Reversed field: MHSAA will indeed play football this fall, with shortened regular season
Against the strong recommendation of the MDHHS to not play contact sports, the Michigan High School Athletic Association has reversed field and will put on the pads this fall.
After Gov. Gretchen Whitmer’s announcement Thursday of the reopening of indoor athletic facilities for organized sports — which included a recommendation against, but not a prohibition of contact sports — the MHSAA announced that its Representative Council had voted to reinstate football in the fall.
Just 20 days after voting to push football back from the fall to the spring over concerns about the spread of COVID-19, the MHSAA — beleaguered by critics on all sides — football is back on.
Practices may resume Tuesday in preparation for a six-week regular season beginning on Sept. 18 — and picking up with Week 4 of teams’ established schedules — with every team in the state making the playoffs, which will culminate in the finals on Nov. 27-28 (8-player) and Dec. 4-5 (11-player).
“Thirty three other states are currently participating in all fall sports, and the MHSAA and its member schools are committed to doing this as safely as possible,” MHSAA executive director Mark Uyl said in a news release. “We are ready to again provide those experiences to students and communities that have hoped for a return of some normalcy. Given the challenges of online education in many school districts across the state, providing sports and a daily routine may be more important than ever in motivating students and providing a safe outlet for physical activity, competition and socialization.”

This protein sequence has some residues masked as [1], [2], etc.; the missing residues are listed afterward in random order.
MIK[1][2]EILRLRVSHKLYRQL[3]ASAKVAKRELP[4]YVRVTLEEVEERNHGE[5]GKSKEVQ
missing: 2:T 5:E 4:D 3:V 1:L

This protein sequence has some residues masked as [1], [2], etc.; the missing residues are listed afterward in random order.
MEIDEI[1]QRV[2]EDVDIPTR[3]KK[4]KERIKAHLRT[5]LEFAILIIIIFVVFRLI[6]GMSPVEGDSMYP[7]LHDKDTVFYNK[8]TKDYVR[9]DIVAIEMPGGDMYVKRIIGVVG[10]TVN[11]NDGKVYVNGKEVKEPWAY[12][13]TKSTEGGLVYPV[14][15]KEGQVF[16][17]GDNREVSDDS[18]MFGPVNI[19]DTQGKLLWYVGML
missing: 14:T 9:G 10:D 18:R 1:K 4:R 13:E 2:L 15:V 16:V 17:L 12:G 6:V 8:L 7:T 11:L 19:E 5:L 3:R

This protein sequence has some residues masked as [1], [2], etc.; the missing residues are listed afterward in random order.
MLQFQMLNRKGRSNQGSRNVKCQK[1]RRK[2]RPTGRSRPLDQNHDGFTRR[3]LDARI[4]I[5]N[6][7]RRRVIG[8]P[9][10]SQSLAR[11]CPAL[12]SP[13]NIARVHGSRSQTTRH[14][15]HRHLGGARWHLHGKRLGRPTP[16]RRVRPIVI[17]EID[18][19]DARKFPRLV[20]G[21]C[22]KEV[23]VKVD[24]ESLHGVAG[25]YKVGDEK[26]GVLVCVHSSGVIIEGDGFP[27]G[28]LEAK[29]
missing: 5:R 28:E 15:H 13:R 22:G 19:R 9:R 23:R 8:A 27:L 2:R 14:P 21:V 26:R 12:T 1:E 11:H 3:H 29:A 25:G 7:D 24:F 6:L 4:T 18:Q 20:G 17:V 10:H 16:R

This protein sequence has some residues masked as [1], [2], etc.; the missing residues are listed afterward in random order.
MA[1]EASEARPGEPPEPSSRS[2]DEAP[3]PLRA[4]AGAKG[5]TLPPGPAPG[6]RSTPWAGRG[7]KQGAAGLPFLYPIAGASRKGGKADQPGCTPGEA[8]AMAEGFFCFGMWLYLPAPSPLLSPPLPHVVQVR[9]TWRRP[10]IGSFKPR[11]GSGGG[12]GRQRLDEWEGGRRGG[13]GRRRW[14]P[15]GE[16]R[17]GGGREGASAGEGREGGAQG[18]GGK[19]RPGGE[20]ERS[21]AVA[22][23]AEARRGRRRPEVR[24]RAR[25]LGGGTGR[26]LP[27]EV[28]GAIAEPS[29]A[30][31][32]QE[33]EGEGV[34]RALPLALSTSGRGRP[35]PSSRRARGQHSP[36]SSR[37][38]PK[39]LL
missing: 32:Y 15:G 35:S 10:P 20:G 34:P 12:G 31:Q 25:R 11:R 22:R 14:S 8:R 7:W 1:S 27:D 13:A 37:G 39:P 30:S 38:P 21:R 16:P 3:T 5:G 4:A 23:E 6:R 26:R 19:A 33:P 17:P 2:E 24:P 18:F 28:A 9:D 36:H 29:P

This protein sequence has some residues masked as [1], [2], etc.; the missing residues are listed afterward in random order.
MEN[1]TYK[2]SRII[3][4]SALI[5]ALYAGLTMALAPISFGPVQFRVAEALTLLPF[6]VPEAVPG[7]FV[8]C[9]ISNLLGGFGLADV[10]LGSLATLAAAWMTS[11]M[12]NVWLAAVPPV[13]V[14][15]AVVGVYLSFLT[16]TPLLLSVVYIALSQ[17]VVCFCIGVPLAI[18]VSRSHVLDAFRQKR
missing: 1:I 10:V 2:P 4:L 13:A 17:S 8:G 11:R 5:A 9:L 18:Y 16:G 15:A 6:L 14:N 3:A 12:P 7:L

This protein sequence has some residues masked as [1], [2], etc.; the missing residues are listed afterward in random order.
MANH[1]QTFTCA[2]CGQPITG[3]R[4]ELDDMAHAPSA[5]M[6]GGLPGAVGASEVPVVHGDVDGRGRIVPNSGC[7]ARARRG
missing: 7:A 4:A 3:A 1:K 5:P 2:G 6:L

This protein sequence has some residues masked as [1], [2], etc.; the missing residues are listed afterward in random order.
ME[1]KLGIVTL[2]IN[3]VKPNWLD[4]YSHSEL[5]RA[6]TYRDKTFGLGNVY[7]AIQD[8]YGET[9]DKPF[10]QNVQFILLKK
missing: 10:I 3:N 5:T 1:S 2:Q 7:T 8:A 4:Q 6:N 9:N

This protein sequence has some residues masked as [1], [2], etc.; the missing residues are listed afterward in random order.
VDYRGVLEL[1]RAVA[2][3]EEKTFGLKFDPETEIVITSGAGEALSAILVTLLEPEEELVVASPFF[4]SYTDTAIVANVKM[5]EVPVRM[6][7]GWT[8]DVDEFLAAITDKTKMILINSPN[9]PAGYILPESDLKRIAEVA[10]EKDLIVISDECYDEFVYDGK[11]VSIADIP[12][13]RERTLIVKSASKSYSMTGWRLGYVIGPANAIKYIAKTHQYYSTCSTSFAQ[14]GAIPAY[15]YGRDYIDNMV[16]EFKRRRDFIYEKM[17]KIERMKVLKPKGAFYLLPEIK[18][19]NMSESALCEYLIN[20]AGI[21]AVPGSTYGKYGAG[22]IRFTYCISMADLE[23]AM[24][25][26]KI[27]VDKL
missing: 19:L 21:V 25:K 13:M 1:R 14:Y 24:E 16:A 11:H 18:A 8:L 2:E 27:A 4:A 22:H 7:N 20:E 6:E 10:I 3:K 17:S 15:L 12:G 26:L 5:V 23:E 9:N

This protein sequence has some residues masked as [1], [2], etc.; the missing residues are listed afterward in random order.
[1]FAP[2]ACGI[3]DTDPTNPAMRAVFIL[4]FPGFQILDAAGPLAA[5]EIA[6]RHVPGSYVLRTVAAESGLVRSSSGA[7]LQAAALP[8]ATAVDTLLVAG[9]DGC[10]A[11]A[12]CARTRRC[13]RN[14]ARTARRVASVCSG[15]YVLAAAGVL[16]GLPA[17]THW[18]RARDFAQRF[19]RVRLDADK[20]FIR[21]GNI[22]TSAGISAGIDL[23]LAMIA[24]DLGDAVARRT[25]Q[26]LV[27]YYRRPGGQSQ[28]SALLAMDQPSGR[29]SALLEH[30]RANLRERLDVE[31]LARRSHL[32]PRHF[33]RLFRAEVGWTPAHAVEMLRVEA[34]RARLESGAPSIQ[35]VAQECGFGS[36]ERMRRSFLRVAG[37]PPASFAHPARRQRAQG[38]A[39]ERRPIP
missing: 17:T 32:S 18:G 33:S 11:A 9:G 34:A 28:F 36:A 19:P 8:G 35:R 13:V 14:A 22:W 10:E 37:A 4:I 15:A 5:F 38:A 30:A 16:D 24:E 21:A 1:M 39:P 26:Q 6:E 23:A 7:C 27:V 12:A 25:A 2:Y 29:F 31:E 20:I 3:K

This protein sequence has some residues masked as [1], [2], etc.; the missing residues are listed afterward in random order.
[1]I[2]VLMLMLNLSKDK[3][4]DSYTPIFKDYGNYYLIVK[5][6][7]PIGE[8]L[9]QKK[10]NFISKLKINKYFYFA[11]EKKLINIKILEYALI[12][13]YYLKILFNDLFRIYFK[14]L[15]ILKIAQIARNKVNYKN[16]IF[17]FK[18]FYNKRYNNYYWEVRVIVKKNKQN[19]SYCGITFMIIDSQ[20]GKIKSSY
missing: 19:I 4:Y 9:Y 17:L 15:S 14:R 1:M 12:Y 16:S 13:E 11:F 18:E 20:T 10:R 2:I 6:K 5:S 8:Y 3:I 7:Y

Gov. Whitmer’s announcement Thursday came with two executive orders — No. 175 and 176 — which allowed for the reopening of indoor athletic facilities, including gymnasiums, bowling alleys and pools, for the purpose of organized sports.
That cleared the field for the remaining sports that had been in limbo, but the question of football remained, since the Michigan Department of Health and Human Services strongly recommended against the resumption of contact sports — but it was not prohibited.
“Individuals can now choose whether or not to play organized sports, and if they do choose to play, this order requires strict safety measures to reduce risk,” MDHHS chief medical executive Joneigh Khaldun said in the governor’s news release.
“However, we know of 30 reported outbreaks involving athletic teams and facilities in August. Based on current data, contact sports create a high risk of COVID-19 transmission, and MDHHS strongly recommends against participating in them at this time. We are not out of the woods yet. COVID-19 is still a very real threat to our families.”
Given the level of pushback from around the state at the original decision to postpone football, it was not surprising that the MHSAA quickly reversed field.
“We are thankful for the opportunity for kids to get back on the field in all fall sports, and we appreciate Governor Whitmer providing that opportunity with Executive Order 176 ,” Uyl said. “We share the Governor’s priorities of putting health and safety first, and the COVID-19 guidance and protocols designed by the MHSAA at her request have led to the safe starts in all sports across the state.”
Spectators are limited to two per participant for both indoor and outdoor competitions in those regions still in Phase 4 (1-5 and 7), while the limits remain at 250 for indoor competitions and 500 for outdoor competitions in Regions 6 and 8.
According to the MHSAA, the new EO also stipulates that “a facial covering is worn except when swimming,” but the association is seeking further guidance on the extent of that stipulation. The MHSAA’s announcement Thursday noted that schools which had opted out of fall sports can group up and play fall sports later in the school year, but the association will only be offering championships in the fall.